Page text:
One such statue, of a snarling, terrifying looking devil incongruously guards the entrance of the church. Some have even speculated this statue was actually of the demon Asmodeus, associated in legend as the guardian of Solomon’s treasure.
But Saunière’s spending spree had not gone unnoticed by the Church authorities. The priest was suspended on charges of ‘mass trafficking’ a common form of 19th-century ecclesiastical fraud were priests would sell non-existent masses.
Whether Saunière was actually guilty of this or not, it could surely not account for the vast scale of his spending. Either way, the priest took the secret to his grave, dying in 1917 without ever disclosing the source of his inexplicable wealth.
More than 50 years later, what had become an obscure, long-forgotten local legend, was revived by French author Gérard de Sède in his book ‘The Accursed Treasure’ in 1967.
De Sède’s book is the basis for all modern Rennes-le-Château myth making. In it, he takes the basic outline of Saunière’s story of finding a treasure, but adds some potent and sensational new elements.
The parchments Saunière found were actually proof that the Merovingian royal bloodline ( descendants of Jesus ) had not died out with King Dagobert II, who was assassinated in 679, but lived on in secret to the present day.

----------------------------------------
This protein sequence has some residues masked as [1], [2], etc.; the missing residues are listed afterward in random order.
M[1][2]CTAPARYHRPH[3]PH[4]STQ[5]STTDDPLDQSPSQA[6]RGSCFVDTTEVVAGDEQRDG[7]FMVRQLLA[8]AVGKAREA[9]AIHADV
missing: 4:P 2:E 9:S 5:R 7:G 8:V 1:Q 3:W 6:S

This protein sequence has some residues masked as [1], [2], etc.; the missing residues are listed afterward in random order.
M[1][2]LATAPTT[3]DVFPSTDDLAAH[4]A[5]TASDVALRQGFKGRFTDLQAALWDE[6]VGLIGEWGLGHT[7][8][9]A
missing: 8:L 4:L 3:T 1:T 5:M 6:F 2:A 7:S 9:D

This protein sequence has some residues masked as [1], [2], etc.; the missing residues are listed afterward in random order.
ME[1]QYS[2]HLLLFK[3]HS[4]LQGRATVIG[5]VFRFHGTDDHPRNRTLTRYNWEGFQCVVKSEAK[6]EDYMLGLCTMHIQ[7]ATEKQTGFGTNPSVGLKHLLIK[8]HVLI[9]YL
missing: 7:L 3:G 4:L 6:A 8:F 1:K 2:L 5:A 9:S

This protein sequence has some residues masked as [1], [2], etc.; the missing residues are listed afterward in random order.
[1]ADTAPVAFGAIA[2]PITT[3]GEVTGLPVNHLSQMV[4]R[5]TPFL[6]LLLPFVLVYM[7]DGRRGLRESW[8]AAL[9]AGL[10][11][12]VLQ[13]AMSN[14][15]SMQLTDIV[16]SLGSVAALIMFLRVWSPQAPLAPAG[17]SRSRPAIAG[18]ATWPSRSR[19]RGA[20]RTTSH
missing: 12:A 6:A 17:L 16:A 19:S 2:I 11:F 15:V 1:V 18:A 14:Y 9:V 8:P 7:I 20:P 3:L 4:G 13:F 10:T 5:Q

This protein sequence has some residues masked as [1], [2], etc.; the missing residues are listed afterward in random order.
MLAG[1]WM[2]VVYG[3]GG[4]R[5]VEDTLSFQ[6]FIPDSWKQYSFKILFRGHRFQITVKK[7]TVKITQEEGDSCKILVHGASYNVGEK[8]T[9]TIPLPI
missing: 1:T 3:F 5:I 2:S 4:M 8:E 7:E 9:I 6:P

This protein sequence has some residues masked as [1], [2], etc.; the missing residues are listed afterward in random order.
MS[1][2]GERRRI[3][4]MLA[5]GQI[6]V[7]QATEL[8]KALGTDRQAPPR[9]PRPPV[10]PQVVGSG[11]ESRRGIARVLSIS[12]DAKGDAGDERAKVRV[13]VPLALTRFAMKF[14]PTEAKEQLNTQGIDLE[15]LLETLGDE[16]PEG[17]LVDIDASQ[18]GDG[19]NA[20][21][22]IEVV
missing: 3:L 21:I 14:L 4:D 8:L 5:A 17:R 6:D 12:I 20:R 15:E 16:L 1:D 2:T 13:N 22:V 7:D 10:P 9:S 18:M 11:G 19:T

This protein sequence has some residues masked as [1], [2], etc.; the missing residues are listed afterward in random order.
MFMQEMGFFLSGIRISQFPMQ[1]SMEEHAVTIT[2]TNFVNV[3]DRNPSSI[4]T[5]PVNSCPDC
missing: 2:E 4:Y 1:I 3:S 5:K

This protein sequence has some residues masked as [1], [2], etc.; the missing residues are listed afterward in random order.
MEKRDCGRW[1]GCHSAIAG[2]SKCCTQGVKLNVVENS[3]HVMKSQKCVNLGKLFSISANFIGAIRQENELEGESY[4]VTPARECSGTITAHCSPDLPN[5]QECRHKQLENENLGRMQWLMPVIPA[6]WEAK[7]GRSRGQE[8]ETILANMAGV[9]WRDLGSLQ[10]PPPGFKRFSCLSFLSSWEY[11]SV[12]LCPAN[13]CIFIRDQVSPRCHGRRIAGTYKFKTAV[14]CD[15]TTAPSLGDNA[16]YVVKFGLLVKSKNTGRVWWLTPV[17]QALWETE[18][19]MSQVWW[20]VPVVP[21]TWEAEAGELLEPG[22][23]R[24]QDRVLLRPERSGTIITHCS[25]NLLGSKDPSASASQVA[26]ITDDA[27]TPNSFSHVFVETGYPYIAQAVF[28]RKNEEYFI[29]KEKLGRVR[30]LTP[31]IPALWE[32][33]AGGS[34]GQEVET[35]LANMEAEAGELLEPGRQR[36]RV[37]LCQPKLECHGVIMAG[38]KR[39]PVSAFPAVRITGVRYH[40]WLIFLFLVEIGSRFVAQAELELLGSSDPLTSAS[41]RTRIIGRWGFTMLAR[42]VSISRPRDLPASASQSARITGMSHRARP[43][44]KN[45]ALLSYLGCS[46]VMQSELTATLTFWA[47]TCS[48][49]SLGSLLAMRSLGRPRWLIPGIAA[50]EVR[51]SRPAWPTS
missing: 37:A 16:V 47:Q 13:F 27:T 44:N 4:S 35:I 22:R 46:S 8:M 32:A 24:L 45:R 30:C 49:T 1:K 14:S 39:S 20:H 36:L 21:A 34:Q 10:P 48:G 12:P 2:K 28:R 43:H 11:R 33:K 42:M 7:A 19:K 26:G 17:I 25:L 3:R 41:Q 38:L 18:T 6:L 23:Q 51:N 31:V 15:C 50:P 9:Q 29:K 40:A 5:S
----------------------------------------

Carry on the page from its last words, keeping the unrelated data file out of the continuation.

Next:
Sigebert IV, Dagobert’s son who was thought to have died in infancy, in fact, survived and was spirited away to Rennes-le-Château, and both he and his descendants were buried there.
De Sède also introduced the mysterious Priory De Sion, a secret order dedicated to protecting the underground Merovingian bloodline and one day bringing its descendants back to the throne of France.
‘The Accursed Treasure’ was co-written by an enigmatic figure called Pierre Plantard, who claimed to be none other than the living descendent of Dagobert II, and rightful heir to the throne of France.
De Sède’s book was a modest success but remained unknown outside of France until a British television writer discovered a copy of The Accursed Treasure in a French bookshop. What happened next catapulted the story to international fame in the most sensational manner.
Henry Lincoln, best known as a writer on the BBC’s long-running sci-fi show Doctor Who, picked up a copy of The Accursed Treasure during a holiday to Cévennes in 1969. He was immediately absorbed by this exciting tale of an impoverished priest who stumbled upon a great treasure.
Lincoln poured over every detail and soon, something very obvious leapt out at him. The book contained reproductions of the parchments Saunière had supposedly found. In one of them, curiously raised letters amongst the text clearly spelt a message — ‘To Dagobert II, King, and to Sion is this treasure and he is there dead’.
Certain he had discovered something more than a mere colloquial legend, Lincoln set about on producing a TV documentary about the extraordinary story of Rennes-le-Château.